Lost: The Edge of Everything
As the Great Depression produced the dustbowl, the Second Depression has produced what economists call “The Two Scarcities” and the common people call “The Big Stuck.” And like the dustbowl exacerbated the economic woes it grew from, the Two Scarcities only make it more daunting to climb out of the Second Depression.
The actual scarcities themselves are a sudden and dramatic plummet in fossil fuels, and the subsequent drop in the viability of mobile communications. Thus, the Big Stuck. Travel and long-distance communication have both become far more difficult. What was once a very small, cozy, world has suddenly become much larger and more frightening.
Out of Fuel
The Second Depression really began as just a double-dip recession. The world economies shuddered and suffered, and no real effort was made to fix the root problems, but it was only slightly worse than the crisis of 2008.
Then China made its move, and the move was all wrong.
Used to brute-forcing its economy forward, the Chinese government saw the western economic collapse as the perfect time to assume its reign as primary world power. All at once, the tight controls on Chinese fossil fuel consumption were lifted, and a new middle class bigger than many first-world populations demanded oil, coal, and natural gas.
Every oil economy leapt at the chance to sell to the world’s largest populace. With skyrocketing demand came skyrocketing prices, and before long, few nations could afford gasoline at any reasonable rate. To make matters worse, India raised its demand and bidding threshold to compete with China.
Yet this wasn’t even the real crisis. To maintain the fossil fuel economy, almost everyone involved in those industries made a point to over-report supply. In effect, we were running out of dinosaur bones much faster than it seemed, and when the southeast Asian market exploded, fossil fuel supplies imploded.
With no serious strides made in renewable energy, the world is slowly powering down. Indeed, even those who want to invest into green energy have a hard time – there’s rarely enough gasoline to fuel the construction equipment, and established fossil fuel interests cling to power harder than ever.
Life without gas
What the world faces currently is not an immediate lack of all fossil fuels, but a dramatic scarcity. There is still enough gasoline to buy, if you have the money. At this rate, there is about 5-10 years left in worldwide oil reserves… assuming rationing holds.
Thus, the wealthy still drive around in cars, and cities keep about a fifth of their public transit running. However, commuter culture is quickly dying out. Even among middle-class cars owners, daily commutes are now far too expensive to justify a bridge-and-tunnel lifestyle.
Obviously, this contributes to joblessness, as those who cannot afford to drive must find work close to home.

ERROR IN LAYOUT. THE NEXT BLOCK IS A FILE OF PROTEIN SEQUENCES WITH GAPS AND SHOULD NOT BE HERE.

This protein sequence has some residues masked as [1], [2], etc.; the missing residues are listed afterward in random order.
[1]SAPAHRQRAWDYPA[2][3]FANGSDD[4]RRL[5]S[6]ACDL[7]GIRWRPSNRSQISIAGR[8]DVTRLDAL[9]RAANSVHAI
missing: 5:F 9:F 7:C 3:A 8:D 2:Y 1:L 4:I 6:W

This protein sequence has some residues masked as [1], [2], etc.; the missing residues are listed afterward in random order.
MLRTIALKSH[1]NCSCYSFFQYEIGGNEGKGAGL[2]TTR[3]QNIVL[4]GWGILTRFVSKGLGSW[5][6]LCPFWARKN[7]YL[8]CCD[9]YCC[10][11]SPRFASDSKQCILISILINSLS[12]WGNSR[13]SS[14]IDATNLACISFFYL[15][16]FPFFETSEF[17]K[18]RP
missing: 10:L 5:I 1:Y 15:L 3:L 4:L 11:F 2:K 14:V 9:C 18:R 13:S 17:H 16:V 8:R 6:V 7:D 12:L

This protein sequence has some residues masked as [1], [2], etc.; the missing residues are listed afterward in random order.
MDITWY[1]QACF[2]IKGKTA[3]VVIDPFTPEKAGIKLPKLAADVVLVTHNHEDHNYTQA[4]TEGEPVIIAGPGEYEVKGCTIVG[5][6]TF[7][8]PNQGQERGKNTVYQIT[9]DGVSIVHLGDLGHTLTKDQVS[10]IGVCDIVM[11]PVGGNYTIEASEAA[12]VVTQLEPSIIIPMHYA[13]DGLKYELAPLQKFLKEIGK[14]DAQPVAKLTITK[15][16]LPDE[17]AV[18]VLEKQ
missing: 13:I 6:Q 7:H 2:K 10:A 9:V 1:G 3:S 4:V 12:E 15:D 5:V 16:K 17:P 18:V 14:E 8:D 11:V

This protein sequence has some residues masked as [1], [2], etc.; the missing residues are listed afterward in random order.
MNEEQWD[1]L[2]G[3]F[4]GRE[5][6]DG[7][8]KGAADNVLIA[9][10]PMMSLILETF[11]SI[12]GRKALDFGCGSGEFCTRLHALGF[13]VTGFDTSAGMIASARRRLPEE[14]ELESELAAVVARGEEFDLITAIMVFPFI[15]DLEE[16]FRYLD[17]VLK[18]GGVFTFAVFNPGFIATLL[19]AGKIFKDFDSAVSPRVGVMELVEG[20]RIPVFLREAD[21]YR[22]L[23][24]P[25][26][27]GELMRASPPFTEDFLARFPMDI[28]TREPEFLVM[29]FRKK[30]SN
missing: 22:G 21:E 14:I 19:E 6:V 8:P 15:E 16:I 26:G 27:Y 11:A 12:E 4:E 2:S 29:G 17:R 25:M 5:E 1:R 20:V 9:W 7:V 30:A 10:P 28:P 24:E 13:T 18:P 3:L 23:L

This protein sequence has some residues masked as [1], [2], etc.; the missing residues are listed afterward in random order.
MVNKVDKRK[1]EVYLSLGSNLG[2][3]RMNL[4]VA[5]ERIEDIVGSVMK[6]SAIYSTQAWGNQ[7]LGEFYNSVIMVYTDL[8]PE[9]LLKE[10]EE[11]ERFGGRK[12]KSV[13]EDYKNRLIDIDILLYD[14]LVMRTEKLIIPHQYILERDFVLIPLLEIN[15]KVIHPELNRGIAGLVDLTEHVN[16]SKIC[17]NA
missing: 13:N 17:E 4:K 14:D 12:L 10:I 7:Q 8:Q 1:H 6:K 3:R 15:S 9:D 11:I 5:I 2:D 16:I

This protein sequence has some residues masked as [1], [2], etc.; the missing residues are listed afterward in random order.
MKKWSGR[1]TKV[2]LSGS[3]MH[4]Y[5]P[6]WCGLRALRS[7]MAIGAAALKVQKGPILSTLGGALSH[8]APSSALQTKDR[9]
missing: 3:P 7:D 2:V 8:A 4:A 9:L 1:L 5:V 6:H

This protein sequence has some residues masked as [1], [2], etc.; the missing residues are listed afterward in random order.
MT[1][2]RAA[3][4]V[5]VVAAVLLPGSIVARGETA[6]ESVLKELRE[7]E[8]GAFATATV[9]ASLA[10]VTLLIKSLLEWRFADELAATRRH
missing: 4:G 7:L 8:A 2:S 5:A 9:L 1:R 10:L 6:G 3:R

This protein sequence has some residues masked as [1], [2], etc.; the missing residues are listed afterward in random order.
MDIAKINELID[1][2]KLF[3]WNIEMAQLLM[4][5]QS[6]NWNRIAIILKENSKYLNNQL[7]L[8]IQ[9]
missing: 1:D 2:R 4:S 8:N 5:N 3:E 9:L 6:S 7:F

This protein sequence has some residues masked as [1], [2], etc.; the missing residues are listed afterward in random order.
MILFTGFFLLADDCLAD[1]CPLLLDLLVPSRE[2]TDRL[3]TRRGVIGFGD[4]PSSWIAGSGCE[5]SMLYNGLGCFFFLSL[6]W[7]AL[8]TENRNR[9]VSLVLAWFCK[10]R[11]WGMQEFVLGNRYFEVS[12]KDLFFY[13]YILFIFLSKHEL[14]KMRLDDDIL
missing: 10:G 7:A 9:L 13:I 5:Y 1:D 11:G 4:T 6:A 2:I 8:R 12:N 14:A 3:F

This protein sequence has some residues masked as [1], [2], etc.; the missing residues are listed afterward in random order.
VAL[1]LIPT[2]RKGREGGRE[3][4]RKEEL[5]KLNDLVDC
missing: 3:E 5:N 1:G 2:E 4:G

For others, rail transport has suddenly become far more important. The aging and obsolete diesel engines of Caltrain still run, albeit with raised costs, and packed to the gills all the way. People have been knifed over seats, or simply died of asphyxiation or been trampled.
Freight trains and even 18-wheelers have sold cheap rides to commuters – these have all the same dangers as Caltrain, plus no protection from the blistering winds of high-speed travel.
Bicycles have become more and more popular, while those who can afford them use motorcycles. In rural areas, horses are even making a comeback.
Fossil fuel plants still run, though all have instituted mandatory black-outs during select hours, which means whenever people use the most electricity. A town experiencing a heat-wave might have its power shut down in the middle of the day, to avoid skyrocketing AC use. This is only slightly less true for heating during a cold snap. Once more people use wood for household heat, which puts the world’s forests in greater danger.
The switch to compact fluorescent bulbs did make indoor lightning sustainable in the US, though most power companies still institute a domestic lights-out policy after midnight and charge out the nose if anyone uses too much electricty. Parents now say “turn off the lights when you leave a room,” the same way they used to say “don’t max out my credit cards.” In general, the thousand, thousand lights of a city mirroring the starry sky is an image from the past.
And the things that go bump in the night? How do you think they might react when the night gets a lot darker.
Nobody Callin’ on the Phone
As a direct consequence of the energy crisis, internet and mobile phone culture quickly became untenable. There simply was not enough electricity to keep cell phones fully charged all the time, or for industries built around constant online computing.
The world has switched back to analog – many households now have a single home telephone, and every town has built phone booths of some sort for those who cannot even afford that much.
Personal computers with internet access still exist, but most small businesses are lucky to have one or the other.
The vast majority of cell phones, smart phones, blackberries, tablets, lap-tops, PCs, videogame consoles, and any other piece of non-essential electronics have been given up and recycled for their components. Apple and Google are both out of service, their high-tech HQs abandoned and overgrown.
Of course, all the technology still exists and is still in use. But a mobile phone is now a luxury item of the highest order. Flashing one around in the wrong neighborhood is just asking to get mugged or worse. Those few telecom companies that survived in any form did so by becoming luxury vendors.
Of course, there isn’t enough fuel to regularly launch new telecom satellites, or repair the ones currently in orbit. The first earthfall took place in 2017, with one or two more every year thereafter.